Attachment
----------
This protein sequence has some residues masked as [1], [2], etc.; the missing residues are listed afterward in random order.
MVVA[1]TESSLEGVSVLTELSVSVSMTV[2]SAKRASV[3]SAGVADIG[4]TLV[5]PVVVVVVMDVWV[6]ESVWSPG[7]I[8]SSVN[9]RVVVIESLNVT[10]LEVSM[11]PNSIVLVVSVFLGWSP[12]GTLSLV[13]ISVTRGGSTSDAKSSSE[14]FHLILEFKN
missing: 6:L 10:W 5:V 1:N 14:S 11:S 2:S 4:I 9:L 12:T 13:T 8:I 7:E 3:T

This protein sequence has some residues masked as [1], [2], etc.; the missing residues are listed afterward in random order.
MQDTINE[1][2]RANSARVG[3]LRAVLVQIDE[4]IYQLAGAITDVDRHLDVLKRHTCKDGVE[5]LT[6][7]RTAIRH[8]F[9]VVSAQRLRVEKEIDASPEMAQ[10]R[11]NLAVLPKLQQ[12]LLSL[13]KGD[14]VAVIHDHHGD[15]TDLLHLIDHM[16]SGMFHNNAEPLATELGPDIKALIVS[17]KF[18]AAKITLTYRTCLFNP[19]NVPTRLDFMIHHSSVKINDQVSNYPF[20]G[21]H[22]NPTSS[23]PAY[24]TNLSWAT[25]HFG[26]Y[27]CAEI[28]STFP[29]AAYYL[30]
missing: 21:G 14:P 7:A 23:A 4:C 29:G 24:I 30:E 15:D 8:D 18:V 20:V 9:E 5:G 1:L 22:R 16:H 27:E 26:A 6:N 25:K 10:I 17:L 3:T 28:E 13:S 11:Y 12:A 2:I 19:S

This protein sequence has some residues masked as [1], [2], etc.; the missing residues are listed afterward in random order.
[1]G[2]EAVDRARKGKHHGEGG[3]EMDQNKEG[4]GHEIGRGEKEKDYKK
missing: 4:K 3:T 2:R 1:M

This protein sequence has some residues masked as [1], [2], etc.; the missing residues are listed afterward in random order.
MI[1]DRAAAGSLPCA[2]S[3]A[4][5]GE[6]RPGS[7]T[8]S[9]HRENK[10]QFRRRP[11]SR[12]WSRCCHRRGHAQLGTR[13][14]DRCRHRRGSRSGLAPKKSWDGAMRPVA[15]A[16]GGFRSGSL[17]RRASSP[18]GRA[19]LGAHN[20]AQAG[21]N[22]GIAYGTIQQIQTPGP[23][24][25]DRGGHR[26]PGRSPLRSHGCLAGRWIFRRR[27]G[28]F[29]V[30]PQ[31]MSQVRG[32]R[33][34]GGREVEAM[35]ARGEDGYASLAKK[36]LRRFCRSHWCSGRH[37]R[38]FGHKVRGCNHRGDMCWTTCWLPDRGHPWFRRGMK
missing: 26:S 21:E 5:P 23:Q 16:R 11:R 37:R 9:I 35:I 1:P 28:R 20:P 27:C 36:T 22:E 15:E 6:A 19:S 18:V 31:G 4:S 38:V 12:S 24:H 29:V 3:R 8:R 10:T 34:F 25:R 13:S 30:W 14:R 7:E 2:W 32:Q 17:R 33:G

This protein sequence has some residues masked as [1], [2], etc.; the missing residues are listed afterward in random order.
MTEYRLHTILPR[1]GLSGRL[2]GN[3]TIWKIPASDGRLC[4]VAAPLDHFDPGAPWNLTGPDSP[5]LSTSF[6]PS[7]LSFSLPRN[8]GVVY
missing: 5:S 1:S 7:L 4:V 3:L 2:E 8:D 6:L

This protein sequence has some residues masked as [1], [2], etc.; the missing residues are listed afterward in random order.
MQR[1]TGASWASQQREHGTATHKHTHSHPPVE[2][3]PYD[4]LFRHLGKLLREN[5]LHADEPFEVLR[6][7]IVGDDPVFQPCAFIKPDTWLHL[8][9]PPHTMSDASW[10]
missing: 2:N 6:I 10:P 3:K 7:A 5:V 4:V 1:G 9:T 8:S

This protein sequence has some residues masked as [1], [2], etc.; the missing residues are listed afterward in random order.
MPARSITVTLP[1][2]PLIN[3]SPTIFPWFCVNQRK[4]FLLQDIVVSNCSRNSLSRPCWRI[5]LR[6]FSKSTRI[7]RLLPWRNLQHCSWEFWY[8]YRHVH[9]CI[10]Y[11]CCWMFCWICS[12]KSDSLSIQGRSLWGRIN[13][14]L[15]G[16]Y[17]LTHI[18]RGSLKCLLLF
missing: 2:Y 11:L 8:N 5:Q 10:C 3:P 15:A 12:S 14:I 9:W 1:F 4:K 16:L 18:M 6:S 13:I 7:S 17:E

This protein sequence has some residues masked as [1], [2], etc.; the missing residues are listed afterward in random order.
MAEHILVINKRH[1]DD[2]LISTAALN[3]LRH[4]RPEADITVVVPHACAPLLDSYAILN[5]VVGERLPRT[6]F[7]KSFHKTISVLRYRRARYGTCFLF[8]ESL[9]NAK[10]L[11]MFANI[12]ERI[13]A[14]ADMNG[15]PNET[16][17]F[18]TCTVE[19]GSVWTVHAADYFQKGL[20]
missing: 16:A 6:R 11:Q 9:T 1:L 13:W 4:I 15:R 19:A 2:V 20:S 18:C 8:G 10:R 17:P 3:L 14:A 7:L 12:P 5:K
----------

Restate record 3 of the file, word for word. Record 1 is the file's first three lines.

This protein sequence has some residues masked as [1], [2], etc.; the missing residues are listed afterward in random order.
[1]G[2]EAVDRARKGKHHGEGG[3]EMDQNKEG[4]GHEIGRGEKEKDYKK
missing: 4:K 3:T 2:R 1:M